By LIZ SIDOTI, Associated Press Writer
COLUMBUS, Ohio (AP) - Adding a multistate game to Ohio's lottery seems to be having the desired effect of state officials who authorized it -- increased sales and profits.
Compared with the same period a year ago, ticket sales were up 8.3 percent, and profits increased $7.1 million in the one month since the Ohio Lottery added Mega Millions.
"We're definitely up in those areas because of the addition," lottery spokesman Dan Price said Tuesday. "There's no question about it."
Gov. Bob Taft and state lawmakers approved Ohio's participation in a multistate game in December to generate revenue to help patch a $1.5 billion deficit. The state hopes to raise about $41 million a year from Mega Millions sales.
A coalition of church groups and antigambling activists has sued the state over its decision to join the multistate game, arguing that the Ohio Constitution permits only a lottery run exclusively by Ohio with no involvement by other states.
Eight other states -- Georgia, Illinois, Maryland, Massachusetts, Michigan, New Jersey, New York and Virginia -- are part of Mega Millions. The state of Washington expects to join in September.
The first Mega Millions ticket was sold in Ohio on May 15.
Through Friday, the Ohio Lottery sold $22.7 million in tickets for both Mega Millions and Super Lotto Plus. That's a $1.7 million increase over the $21 million in sales the state saw during the same period last year, when Super Lotto Plus was the only lotto game available.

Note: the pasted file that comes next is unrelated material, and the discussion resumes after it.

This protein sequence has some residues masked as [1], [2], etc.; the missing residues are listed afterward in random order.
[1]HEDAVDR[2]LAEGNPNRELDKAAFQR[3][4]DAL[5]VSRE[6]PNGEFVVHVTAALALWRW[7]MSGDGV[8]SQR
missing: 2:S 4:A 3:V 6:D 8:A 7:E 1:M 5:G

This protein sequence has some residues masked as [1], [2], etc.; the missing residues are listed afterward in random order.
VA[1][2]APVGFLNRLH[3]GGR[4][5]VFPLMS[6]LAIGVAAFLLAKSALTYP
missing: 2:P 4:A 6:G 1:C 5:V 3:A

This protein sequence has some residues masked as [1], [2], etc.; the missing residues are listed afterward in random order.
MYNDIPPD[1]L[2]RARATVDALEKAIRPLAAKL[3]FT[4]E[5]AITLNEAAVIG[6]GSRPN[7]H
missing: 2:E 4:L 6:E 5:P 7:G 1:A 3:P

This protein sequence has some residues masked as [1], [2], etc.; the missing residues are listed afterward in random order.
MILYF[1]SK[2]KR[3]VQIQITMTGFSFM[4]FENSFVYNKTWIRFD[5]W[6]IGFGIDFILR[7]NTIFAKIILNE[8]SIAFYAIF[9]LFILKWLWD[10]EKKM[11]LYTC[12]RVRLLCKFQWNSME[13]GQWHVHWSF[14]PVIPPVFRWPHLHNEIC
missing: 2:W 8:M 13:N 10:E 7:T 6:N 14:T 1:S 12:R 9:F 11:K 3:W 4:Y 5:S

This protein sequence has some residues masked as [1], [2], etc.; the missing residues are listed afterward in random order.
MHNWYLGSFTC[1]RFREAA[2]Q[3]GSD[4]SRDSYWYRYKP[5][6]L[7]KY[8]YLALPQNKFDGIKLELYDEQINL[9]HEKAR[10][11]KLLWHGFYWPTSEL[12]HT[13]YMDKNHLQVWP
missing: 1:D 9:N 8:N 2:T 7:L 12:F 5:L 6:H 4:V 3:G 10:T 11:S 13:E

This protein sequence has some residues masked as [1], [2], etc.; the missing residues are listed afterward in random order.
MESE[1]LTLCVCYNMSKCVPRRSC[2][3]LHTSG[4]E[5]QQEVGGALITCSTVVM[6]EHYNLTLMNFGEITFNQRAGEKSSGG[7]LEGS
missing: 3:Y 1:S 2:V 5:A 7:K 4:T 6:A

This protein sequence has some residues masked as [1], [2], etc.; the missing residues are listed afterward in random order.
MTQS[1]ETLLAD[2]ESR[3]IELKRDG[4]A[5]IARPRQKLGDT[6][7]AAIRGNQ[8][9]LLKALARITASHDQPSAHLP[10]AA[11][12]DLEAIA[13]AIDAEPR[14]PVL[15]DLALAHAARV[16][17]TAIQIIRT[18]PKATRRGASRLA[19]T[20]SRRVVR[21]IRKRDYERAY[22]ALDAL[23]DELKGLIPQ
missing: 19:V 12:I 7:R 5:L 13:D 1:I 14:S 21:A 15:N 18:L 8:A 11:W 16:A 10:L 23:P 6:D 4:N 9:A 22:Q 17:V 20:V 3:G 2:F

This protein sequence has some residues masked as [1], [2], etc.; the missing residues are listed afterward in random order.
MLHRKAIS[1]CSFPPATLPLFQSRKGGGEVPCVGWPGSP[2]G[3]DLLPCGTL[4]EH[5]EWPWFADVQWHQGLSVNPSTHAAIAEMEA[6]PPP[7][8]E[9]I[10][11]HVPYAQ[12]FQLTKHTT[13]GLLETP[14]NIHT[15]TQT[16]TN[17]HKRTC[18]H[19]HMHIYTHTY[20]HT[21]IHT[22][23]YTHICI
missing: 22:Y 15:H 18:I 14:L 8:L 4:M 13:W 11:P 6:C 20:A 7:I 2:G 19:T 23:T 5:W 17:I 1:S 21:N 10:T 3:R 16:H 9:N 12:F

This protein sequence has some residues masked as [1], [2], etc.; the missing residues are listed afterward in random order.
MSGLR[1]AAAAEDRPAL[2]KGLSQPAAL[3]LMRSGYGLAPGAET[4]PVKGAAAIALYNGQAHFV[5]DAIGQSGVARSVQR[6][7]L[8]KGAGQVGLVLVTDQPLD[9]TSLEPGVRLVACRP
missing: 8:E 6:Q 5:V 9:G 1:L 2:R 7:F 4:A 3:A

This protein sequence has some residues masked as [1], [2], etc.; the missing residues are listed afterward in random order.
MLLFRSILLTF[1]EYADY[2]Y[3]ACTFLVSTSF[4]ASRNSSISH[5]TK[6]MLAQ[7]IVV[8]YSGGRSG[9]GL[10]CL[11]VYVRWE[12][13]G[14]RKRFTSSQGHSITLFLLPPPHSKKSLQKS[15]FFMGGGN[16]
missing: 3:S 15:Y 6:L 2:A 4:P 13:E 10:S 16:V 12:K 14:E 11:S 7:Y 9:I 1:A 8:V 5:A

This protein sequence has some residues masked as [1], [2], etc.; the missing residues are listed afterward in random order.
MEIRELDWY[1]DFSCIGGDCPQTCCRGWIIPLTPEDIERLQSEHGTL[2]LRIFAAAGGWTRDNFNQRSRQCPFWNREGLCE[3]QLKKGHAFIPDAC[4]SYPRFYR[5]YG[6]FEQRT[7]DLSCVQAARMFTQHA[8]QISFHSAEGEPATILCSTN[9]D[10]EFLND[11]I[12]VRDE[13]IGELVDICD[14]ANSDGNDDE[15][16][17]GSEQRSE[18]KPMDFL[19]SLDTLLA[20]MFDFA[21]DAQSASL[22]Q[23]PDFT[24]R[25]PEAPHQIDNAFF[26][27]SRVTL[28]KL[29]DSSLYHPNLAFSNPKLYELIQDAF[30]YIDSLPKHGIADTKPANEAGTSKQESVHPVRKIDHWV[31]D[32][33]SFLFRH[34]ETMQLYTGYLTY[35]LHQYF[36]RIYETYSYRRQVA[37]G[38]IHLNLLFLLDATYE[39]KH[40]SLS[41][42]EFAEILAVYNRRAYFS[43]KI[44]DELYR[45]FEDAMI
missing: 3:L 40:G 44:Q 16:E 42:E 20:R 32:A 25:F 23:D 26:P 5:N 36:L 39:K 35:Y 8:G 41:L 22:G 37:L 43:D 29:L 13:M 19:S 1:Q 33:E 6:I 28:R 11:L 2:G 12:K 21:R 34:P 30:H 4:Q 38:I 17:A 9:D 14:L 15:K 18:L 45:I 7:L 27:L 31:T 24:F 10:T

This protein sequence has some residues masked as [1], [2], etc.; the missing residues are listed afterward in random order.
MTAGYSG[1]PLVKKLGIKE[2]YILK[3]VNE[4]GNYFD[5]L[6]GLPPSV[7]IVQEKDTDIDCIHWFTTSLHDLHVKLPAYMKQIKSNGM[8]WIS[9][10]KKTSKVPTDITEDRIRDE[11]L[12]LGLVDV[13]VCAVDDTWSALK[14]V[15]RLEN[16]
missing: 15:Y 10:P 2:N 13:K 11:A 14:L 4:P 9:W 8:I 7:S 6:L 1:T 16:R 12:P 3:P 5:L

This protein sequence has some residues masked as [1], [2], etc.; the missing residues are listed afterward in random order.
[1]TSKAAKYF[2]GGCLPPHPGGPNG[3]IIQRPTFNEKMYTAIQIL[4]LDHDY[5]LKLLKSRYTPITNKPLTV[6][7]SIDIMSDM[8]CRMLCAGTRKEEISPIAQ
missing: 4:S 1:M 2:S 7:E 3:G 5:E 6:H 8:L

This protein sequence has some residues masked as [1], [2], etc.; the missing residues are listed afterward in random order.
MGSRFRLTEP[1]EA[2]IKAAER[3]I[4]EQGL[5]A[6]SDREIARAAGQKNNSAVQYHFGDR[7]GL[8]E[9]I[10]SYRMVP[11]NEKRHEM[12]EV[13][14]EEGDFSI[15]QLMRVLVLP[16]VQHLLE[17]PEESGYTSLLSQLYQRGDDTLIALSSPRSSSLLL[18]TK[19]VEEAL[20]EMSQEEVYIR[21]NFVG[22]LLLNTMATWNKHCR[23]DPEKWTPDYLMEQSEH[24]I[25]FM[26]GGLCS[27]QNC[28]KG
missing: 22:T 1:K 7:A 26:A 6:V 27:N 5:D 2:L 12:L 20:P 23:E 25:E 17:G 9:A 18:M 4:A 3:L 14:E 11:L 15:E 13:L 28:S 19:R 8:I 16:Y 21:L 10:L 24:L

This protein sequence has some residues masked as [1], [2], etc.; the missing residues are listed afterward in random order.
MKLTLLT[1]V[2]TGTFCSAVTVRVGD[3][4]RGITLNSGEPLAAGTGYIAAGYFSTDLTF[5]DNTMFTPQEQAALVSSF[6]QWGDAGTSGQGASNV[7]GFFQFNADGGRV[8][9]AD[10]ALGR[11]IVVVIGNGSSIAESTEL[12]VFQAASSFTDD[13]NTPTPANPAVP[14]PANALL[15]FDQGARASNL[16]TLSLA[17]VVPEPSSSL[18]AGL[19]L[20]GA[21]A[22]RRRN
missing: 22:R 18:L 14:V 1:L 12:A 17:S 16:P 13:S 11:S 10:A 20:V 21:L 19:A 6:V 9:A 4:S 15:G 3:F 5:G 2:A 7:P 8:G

During the first month of Mega Millions, the state collected $168.4 million in profits compared with $161.3 million during the same five weeks of 2001. By law, all lottery profits go to the Ohio
Department of Education, making up about 6 percent of the department's budget.
With the start of Mega Millions, Super Lotto Plus sales declined 18.2 percent compared with the previous month, but the game still managed to outsell the new multistate lottery.
Super Lotto Plus had $13.4 million in sales, while Mega Millions recorded $9.3 million in sales.
Lottery officials say they are not concerned that Mega Millions is lagging behind the older game, because it takes time for a new game to become popular.
Price said Super Lotto Plus has a loyal customer base and lower odds than Mega Millions.
The odds of winning the Mega Millions jackpot are one in 135 million, compared to one in 14 million for Super Lotto Plus.
It is too early to tell if the multistate lottery is successful in Ohio, said David Zanotti, president of the Ohio Roundtable, a public advocacy group that's part of the coalition fighting Mega Millions.
"Our primary concern is and remains the great government rip-off of the whole process and the economic lie that gambling profits are going to be a real revenue for the state," Zanotti said.
Meanwhile, a committee formed to study gambling's impact in Ohio concluded Tuesday that a thorough economic analysis is needed to determine whether the state would benefit from placing electronic slot machines at Ohio's seven racetracks.
"To accept an increase in the social costs of problem gambling for little or no increase in Ohio income would not be appropriate," a draft report reviewed by the committee said.